my first post for gardenvisit, so i thought i’d pose a question thats been on my mind for a while. also it ties in neatly with Toms post below.
Is there too much public art in the landscape? reports say that there has been a massive boom in public art commisions in the UK over recent years, and I’ve applied for a few of them myself! so I’m playing devils advocate here, or being a hypocrite, whatever way you want to look at it.
all the same, it seems you can’t go anywhere now without there being some sanctioned artwork there to explain the place to you – telling you what you should be thinking and explaining how you should be feeling. isnt there room any more for ambiguity, or an individual respone. can’t a place just be a place?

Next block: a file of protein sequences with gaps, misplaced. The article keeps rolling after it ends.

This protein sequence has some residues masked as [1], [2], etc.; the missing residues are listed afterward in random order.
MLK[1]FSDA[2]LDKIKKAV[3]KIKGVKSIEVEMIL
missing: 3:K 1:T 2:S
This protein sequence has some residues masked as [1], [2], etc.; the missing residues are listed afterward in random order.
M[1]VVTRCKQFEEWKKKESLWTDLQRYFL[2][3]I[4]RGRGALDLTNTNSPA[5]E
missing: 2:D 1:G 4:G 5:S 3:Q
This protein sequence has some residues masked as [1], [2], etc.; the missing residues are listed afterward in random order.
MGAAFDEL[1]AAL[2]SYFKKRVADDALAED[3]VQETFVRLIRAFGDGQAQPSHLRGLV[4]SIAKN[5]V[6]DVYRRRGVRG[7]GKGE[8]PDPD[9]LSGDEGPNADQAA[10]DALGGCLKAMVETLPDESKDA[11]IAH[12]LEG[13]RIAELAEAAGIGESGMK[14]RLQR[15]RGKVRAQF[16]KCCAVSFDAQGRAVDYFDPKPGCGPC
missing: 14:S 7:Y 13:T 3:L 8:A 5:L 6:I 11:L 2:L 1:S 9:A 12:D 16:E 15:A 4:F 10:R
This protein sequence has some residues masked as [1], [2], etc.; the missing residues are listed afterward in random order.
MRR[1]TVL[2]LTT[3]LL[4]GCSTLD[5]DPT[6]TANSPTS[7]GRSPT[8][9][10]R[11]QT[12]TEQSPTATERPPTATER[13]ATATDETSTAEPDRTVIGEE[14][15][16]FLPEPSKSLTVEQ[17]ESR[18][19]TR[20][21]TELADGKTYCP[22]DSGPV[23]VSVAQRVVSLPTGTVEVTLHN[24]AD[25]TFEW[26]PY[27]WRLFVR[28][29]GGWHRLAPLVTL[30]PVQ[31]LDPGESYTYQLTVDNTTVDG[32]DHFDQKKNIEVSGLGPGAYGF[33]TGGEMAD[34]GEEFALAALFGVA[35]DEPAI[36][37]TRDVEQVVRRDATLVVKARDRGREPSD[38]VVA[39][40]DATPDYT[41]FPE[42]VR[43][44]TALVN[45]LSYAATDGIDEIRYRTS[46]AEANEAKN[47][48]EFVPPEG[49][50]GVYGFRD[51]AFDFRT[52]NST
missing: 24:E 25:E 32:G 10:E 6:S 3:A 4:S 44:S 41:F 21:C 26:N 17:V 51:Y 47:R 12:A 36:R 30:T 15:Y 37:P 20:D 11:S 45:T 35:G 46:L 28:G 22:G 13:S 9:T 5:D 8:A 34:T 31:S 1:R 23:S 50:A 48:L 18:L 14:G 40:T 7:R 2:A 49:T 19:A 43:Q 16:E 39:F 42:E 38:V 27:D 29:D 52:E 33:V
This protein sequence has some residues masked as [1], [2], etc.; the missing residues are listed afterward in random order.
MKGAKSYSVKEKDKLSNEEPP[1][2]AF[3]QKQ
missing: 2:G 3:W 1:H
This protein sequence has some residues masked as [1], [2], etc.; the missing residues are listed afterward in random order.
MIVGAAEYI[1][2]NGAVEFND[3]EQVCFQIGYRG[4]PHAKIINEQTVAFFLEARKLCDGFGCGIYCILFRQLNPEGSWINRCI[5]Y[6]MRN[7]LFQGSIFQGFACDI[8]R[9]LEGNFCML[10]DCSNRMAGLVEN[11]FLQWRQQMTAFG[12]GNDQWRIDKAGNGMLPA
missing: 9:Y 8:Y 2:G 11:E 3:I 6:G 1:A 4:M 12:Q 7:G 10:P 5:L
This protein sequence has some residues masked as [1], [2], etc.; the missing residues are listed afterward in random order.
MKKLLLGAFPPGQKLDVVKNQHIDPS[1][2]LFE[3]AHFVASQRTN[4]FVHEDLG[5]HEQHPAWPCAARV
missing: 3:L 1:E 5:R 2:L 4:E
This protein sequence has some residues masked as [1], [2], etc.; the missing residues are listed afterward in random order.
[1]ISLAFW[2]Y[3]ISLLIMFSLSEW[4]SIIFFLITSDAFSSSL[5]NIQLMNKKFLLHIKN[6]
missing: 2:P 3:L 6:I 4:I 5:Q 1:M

the adlesburgh scallop (pictured) makes a good case study. a source of recent controversy, its detractors say there is nothing wrong with the artwork itself, but its location was beautiful..more beautiful without it. it is an unnecessary detraction.
the artist says that they dont understand the work – that it was created especially for that location. the insinuation is that as an artist, her response is more valid than everyone elses. more valid than the place itself which should serve as a setting for her work.
the council say it works because it has attracted more visitors to the site. nature on its own is boring, and hard to sell. who wants to be left with only their surroundings and their own thoughts? best to give them the ‘proper interpretation’ so they can get their thoughts in order. and this i think now is the real role of public art – an exercise in branding and marketing, a logo for the landscape